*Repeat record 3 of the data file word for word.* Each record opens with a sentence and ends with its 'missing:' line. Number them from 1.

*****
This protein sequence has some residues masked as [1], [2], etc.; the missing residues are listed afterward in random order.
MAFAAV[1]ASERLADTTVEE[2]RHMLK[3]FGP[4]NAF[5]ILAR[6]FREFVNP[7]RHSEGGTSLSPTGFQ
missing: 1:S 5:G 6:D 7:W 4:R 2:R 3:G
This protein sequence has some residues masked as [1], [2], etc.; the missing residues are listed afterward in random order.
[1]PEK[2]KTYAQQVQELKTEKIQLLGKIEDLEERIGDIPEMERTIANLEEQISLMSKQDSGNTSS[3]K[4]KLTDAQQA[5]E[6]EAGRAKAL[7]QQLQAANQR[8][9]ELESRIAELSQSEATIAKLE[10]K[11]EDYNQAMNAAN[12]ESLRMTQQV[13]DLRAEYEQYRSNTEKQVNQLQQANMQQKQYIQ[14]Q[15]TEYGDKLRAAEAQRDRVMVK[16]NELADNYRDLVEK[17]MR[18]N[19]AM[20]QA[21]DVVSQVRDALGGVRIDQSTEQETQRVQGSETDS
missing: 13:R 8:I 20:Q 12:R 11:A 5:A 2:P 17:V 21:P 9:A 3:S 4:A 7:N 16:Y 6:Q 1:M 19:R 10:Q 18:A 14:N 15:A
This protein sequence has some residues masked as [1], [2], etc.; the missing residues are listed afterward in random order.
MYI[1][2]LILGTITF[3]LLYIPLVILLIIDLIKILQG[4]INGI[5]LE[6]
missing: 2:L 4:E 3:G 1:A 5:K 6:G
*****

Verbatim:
This protein sequence has some residues masked as [1], [2], etc.; the missing residues are listed afterward in random order.
MYI[1][2]LILGTITF[3]LLYIPLVILLIIDLIKILQG[4]INGI[5]LE[6]
missing: 2:L 4:E 3:G 1:A 5:K 6:G